A Postcard's-Eye View of Historic Charlotte
Charlotte, like any major American city, is constantly changing. Buildings are erected. Buildings are demolished. Mary Lynn Morrill's collection of Historic Postcards provides a fascinating glimpse into Charlotte's evolving townscape. Many of these structures are gone. A few remain. Look at these images and take a trip back in time.
The Osborne Corner
This picture was taken sometime between 1891 and 1908. It shows the Osborne House, an early 19th century, Federal style dwelling that stood on the northwestern corner of the Square. Notice the blur of the trolley moving along Trade St. The building on the far left is the Selwyn Hotel that stood at Trade and Church Sts. New South industrialist D. A. Tompkins lived here for many years.
Charlotte Southern Railroad Station
Architect Frank Milburne designed this Spanish Mission style station soon after 1900. It stood on West Trade St. and the railroad tracks, about where the Bus Station presently sits. Milburne fashioned a series of stations in this style. Indeed, Salisbury still has and has restored its Spanish Mission style railroad station. Legend holds that President Woodrow Wilson once asked whether the Charlotte Station was fireproof. When told that it was, Wilson supposedly said, "What a pity." The building was demolished in 1962.
Charlotte Carnegie Library and Charlotte First Baptist Church
Architect James McMichael designed both of these buildings in the first decade of the twentieth century. The building on the right was the Charlotte Carnegie Library. Many Charlotteans remember sitting by the open windows in the main reading room on lazy summer afternoons, feeling the breeze brush across their faces. The building on the left was the First Baptist Church, now part of Spirit Square. Notice that McMichael liked domes. McMichael insisted that the Library, which was built second, be compatible in design with the church next door. Would that Charlotte architects remained so sensitive to the concept of streetscape.
Steward's Hall at the North Carolina Military Institute
This imposing edifice was built in 1859 at the southern edge of Charlotte as a dormitory and classroom building for the North Carolina Military Institute. It stood about where the Central Y.M.C.A. now sits. The Superintendent of the Institute was South Carolinian Daniel Harvey Hill. The school closed at the outbreak of the Civil War when the students went to Virginia to fight the Yankees. The building was later used as a public school. Notice that the postcard says that the building was used as a prison for Federal troops during the Civil War. The building was demolished in the 1950's to make way for Independence Boulevard.
Charlotte Central High School
This building was home to thousands of high school students from the 1920's to the 1960's. Students remember teachers like Janet Robinson, a specialist in religion, Karl Sawyer, a mathematics teacher, and his brother George, who taught Biology. George was especially adept at dissecting frogs. And who could forget Mary Balle? She insisted that correct grammar be used. The building, which has been insensitively altered, is now used by Central Piedmont Community College.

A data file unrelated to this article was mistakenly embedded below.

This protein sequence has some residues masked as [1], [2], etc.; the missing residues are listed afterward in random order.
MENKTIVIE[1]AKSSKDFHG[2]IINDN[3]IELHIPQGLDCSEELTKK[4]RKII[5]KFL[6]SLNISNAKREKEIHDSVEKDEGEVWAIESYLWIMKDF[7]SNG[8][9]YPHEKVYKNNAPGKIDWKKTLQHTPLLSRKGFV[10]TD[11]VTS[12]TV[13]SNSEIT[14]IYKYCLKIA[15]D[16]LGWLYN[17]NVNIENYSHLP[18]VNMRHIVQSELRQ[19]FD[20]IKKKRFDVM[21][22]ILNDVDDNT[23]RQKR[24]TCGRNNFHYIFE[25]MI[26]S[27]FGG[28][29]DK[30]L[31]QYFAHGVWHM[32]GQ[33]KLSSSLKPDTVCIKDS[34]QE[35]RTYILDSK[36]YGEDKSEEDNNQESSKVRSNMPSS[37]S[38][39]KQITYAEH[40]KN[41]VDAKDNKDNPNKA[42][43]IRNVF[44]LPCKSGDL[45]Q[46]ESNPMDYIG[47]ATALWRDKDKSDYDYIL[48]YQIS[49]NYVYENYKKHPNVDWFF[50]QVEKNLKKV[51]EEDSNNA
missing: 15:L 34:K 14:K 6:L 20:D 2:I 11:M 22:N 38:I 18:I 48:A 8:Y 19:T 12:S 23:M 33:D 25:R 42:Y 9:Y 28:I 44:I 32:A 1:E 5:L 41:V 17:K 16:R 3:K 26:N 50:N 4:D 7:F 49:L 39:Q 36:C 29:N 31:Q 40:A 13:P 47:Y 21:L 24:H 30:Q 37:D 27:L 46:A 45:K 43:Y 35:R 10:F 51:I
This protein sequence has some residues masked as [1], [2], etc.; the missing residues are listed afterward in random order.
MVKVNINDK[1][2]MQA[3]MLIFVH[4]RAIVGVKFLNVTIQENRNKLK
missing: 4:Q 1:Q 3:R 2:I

Charlotte Memorial Stadium and Armory
Long before crowds gathered at Ericsson Stadium, throngs went to Memorial Stadium to watch football games, even professional teams. There was a professional football game going on when word arrived on December 7, 1941, that Pearl Harbor had been bombed. College games occurred here regularly. Johnson C. Smith University still plays some of its games here. The Armory Building eventually burned. The site is now occupied by Park Center.
The Mayfair Hotel was built at North Tryon and Sixth Sts. in the 1920's. By then homes along Tryon St. were beginning to give way to high rise buildings like this one. If you look at the very top of the Mayfair you will see a penthouse. The owner of the house that occupied the site before the building was erected insisted that he be given living space at the top of the hotel. The architect of the Mayfair was Louis Asbury, who fashioned many notable building across Charlotte and the region. Happily, the building still stands. It is now the Dunhill Hotel.
Alamo Plaza Hotel Courts
This 1950's motel was designed as "logo architecture." This means that all buildings erected by the company were the same. This allowed motorists to recognize the chain as they drove across the country. Clearly, buildings like the Alamo Plaza were reflective of the automobile era, when gasoline was cheap and folks wanted to drive their cars right up to the door. The Spanish Mission style Alamo Plaza, which stood on North Tryon St. when that was a major entryway into Charlotte, is no more. But we still have oodles of "logo architecture."
This site was created using a Macintosh Performa 6290 by Bruce Schulman. This site is maintained for the Charlotte-Mecklenburg Historic Landmarks Commission by Bruce R. Schulman.